Friday, April 4, 2014

xEAC in London: SNAP 2014

I was recently in London to discuss ANS participation in the Standards for Networking Ancient Prosopographies meeting, hosted by King's College London, March 31 - April 1. Most Roman imperial people related to coins have already had URIs minted about them on, and we are about to create nomisma IDs for Roman Republican moneyers. Additionally, we will be creating a large number of Greek authorities in the coming months. The as-of-now institutionally unaffiliated is another thesaurus which will contain numerous URIs for Greek potters and painters which may supplement SNAP with biographical information or objects of cultural heritage. Lastly, I discussed the Roman Imperial Social Network (RISN) project, for which we have requested a grant to develop further. This is a prosopography of the Roman Empire built on EAC-CPF from existing open resources on the web (such as Tom Elliott's PIR RDF and DBpedia) and embellished with xEAC to include important life events, occupations, and places (linked to Pleiades).

Meeting Overview

The meeting was a great experience, and I always find these sorts of gatherings (like LAWDI) useful for learning what other people are working on. There was, of course, some overlap from previous LAWDIs, in terms of participants or projects. The Syriac Reference Portal once again made an appearance, as did Tresmigestos. Maggie Robb is working on a prosopography of the Roman Republic, and so there's a possibility for collaboration between her project and, as we are going to create nomisma IDs for Republican moneyers in the coming weeks, and will certainly incorporate her URIs into our system. Day 1 included presentations and discussions by SNAP organizers as well as a selected group of participants which have either potential datasets to include in SNAP or are using tools or other methodologies for prosopographies. My presentation contained a bit of both tools/methodologies and datasets. In Day 2, the meeting participants split into smaller groups for focused break-out sessions on various topics.

In the morning, I attended a session about alternative methodologies for representing prosopographies electronically. CIDOC-CRM dominated the first half of this discussion. The SNAP RDF model may incorporate some CRM properties or classes, but is more of a hybrid between existing ontologies and one developed specifically for SNAP. In this way, the model is kept simpler, and probably makes it easier for other projects to contribute datasets, especially those projects that simply don't have the technical expertise to model everything in CRM. And let's be honest here, there are many ways to model absolutely anything in CRM. The second half of the discussed focused on the proposed architecture for SNAP. There are still some details to be worked out here, but I now have a firmer grasp of where the project is now and how it can function in the future. I believe we all want a "Pelagios for People," but realistically that is Phase II of SNAP. Pelagios functions because there is an accepted canonical thesaurus for ancient places defined by Pleiades. There is currently no such system for people, and so Phase I for SNAP is to create these URIs and establish concordances between entities in different systems, e.g., to establish that is the same entity as a URI in Maggie's Republican prosopography. Only after the SNAP URIs for people are fully functional can we begin linking these people to coins, papyri, statues, or literary works by or about them (or modern books about these people, extracted from OCLC's new linked data bibliographic catalogs). The grant funding for SNAP will establish the foundation for Phase I, and hopefully we can move on to the "Pelagios for People" in several years.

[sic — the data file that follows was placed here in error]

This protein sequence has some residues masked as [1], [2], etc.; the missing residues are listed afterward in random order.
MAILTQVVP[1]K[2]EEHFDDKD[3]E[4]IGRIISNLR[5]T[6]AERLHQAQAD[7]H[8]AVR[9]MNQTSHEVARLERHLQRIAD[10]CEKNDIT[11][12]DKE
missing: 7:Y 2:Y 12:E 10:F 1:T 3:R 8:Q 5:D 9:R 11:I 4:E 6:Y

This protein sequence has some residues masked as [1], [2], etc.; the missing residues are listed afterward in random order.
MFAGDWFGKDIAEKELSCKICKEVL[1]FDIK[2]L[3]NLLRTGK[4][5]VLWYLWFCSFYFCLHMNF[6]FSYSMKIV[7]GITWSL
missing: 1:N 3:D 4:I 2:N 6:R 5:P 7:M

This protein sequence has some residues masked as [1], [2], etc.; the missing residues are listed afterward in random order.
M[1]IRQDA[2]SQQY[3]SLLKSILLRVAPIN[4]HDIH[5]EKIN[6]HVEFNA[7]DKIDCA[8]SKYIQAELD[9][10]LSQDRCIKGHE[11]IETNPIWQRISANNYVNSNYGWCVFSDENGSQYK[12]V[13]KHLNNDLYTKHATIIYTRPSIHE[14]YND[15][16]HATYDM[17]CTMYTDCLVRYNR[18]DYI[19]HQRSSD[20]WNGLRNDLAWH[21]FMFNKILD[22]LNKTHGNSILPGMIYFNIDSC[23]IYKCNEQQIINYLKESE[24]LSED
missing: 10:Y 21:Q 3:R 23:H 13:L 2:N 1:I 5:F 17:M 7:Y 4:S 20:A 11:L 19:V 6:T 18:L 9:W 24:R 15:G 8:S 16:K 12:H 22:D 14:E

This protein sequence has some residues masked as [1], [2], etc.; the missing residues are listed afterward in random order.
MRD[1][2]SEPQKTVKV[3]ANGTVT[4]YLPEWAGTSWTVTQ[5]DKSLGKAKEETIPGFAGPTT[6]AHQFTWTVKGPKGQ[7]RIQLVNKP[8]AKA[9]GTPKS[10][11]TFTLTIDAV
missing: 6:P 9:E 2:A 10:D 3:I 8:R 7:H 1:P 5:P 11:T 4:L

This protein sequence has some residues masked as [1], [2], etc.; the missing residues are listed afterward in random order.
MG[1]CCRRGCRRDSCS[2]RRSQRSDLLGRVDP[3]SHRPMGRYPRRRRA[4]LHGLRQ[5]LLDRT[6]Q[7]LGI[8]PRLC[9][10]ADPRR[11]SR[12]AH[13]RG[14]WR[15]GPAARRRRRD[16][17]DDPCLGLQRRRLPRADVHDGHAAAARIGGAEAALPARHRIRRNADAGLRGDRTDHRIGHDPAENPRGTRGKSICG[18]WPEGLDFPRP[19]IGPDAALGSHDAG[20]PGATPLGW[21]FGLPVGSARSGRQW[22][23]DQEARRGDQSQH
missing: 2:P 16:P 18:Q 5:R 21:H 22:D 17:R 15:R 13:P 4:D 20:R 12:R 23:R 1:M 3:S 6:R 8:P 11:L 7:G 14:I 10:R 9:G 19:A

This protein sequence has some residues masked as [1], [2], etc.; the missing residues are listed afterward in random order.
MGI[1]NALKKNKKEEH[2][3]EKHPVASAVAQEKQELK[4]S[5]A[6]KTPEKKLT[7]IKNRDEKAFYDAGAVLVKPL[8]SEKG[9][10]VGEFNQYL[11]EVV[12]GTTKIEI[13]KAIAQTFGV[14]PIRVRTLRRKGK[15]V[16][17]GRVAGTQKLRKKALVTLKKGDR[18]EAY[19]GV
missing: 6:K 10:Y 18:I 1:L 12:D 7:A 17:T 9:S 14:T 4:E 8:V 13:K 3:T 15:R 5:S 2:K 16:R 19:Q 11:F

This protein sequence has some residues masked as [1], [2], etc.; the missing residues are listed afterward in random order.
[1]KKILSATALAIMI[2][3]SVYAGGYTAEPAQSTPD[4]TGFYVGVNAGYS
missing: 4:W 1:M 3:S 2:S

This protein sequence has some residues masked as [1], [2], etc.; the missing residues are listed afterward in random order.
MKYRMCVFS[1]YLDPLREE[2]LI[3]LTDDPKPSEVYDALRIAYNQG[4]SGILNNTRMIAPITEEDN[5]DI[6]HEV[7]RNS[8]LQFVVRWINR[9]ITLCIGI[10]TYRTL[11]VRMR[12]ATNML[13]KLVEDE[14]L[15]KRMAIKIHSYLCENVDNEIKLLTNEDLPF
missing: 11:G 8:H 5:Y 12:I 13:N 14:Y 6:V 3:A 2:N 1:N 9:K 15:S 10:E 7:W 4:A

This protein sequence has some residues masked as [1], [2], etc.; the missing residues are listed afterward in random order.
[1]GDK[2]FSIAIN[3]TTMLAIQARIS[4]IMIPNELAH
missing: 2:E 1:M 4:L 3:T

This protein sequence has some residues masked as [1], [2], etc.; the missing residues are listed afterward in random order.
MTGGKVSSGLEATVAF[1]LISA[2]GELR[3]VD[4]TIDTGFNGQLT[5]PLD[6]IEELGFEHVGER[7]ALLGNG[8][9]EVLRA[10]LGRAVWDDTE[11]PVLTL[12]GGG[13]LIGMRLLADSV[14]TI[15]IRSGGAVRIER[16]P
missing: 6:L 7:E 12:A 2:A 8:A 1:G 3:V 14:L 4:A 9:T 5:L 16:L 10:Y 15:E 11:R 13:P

That afternoon, I attended the breakout session on SNAP data migration. Much of the session was spent taking a look at the CSV data for a few participants, and Sebastian Rahtz and Hugh Cayless lent advice on how to model these data into the SNAP RDF. I began working on the EAC-CPF-to-RDF XSLT templates for SNAP, and have implemented something very rudimentary. At the moment, xEAC supports three RDF models. A default placeholder model is available by appending '.rdf' onto the URI for an entity. This is based on a potential archival model. The other models, SNAP and CIDOC-CRM, are available through the GET API, with the "model" URL parameter determining the model that is returned ("crm" or "snap"). For example, There is still much work to do here.


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